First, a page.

# PROBLEM LINK:

Practice

Contest

**Setter:** Aman Kumar Singh

**Tester:** Aman Kumar Singh, Taranpreet Singh

**Editorialist:** Akash Bhalotia

# DIFFICULTY:

EASY-MEDIUM

# PREREQUISITES:

Dynamic Programming, Lowest Common Ancestor

# PROBLEM:

Given a weighted, rooted Tree with *N* vertices, root is at 1, answer *Q* queries of type *u*, *v*, *x*. Here, *u* and *v* are vertices whose subtrees are disjoint. Find the **maximum weighted path** between *u* and *v*, given that you are allowed to add atmost 1 edge of weight *x* (x is positive) between any vertex of subtree of *u* and any vertex of subtree of *v*.

# USEFUL CONSTRAINTS:

- $1 \leq T \leq 5$
- $1 \leq N,Q \leq 2*10^5$

# QUICK EXPLANATION:

We will compare the weights of exactly two paths. 1) From *u* to *LCA* of (u,v) and from this *LCA* to *v*. 2) From any node in the maximum weight subtree of *u*, connect an edge of weight *x* to any node in the maximum weight subtree of *v*. The maximum of these two is the answer.

# EXPLANATION:

First let's consider the case when we don't add any extra edge. From any node in a tree, there is a unique path to any other node. This path passes through the Lowest Common Ancestor of the two nodes. You can study about LCA from here, or if you like video tutorials, here. These tutorials explain a technique called **Binary Lifting** to find the LCA of two nodes in *O($logN$)* per query. Another technique to find the LCA using **dynamic programming** has been explained here.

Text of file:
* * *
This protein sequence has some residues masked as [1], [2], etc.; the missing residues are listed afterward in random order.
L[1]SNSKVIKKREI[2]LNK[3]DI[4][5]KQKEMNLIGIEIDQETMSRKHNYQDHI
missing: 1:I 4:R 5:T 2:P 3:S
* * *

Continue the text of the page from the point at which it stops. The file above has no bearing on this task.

We can *precompute* the weighted distance from the root to every other node:

**dist[i] = dist[itsParent]+weightOfThisEdge**.

Once we find the LCA of *u* and *v*, we can find the total weight of the path from *u* to *v*, passing through the LCA using this distance in constant time:

View Content

Hide Content

**lcaPathWeight = (dist[u] - dist[lca]) + (dist[v] - dist[lca])**

Now let us consider the case when we add an edge to connect the subtrees of *u* and *v*. On connecting any vertex of subtree of *u* to that of *v*, we get another path from *u* to *v*. Remember, we need to maximise the weight of the path. This can only be achieved if we connect the maximum weight subtree of *u* to the maximum weight subtree of *v*.

We can compute the maximum weight subtree of every node using **dynamic programming** and DFS. For every node, we compute the maximum weight subtree for each of its children. The maximum of all these is the one with which we shall form our path. We can also decide to not take any children in its path if all their maximum subtree sums are negative as we can have a path from this node to itself, of weight 0. Formally:

**DP[i] = 0.**

DP[i]= max(DP[i], DP[acrossAllChildrenOfi] +weightOfThisEdge)

Thus, for a pair of vertices *u* and *v*, then maximum weighted path through an edge of weight *x* to connect their subtrees :

View Content

Hide Content

**SubtreePathWeight = DP[u] + DP[v] + x**

The maximum of lcaPathWeight and SubtreePathWeight shall give us our answer.

**Note:-**

This problem has tight constraints. It is advisable to avoid recursive steps wherever possible and to also use Fast IO to avoid *TLE* in some languages.

# COMPLEXITY:

DP takes *O(N)*. Binary Lifting takes *O(NlogN)* for precomputation and *O(logN)* per query. Thus

**Time Complexity: ***O(NlogN) + O(QlogN)* per test case
**Space Complexity: ***O(NlogN)* per test case, for Binary Lifting table.

# AC SOLUTIONS:

# SIMILAR PROBLEMS:

Feel free to share your approach if it differs. If you have any doubts, or if you feel stuck at any point, you can ask them below. We would love to hear your suggestions :)

Thanks to @taran_1407 and @vijju123 for their constant guidance and support.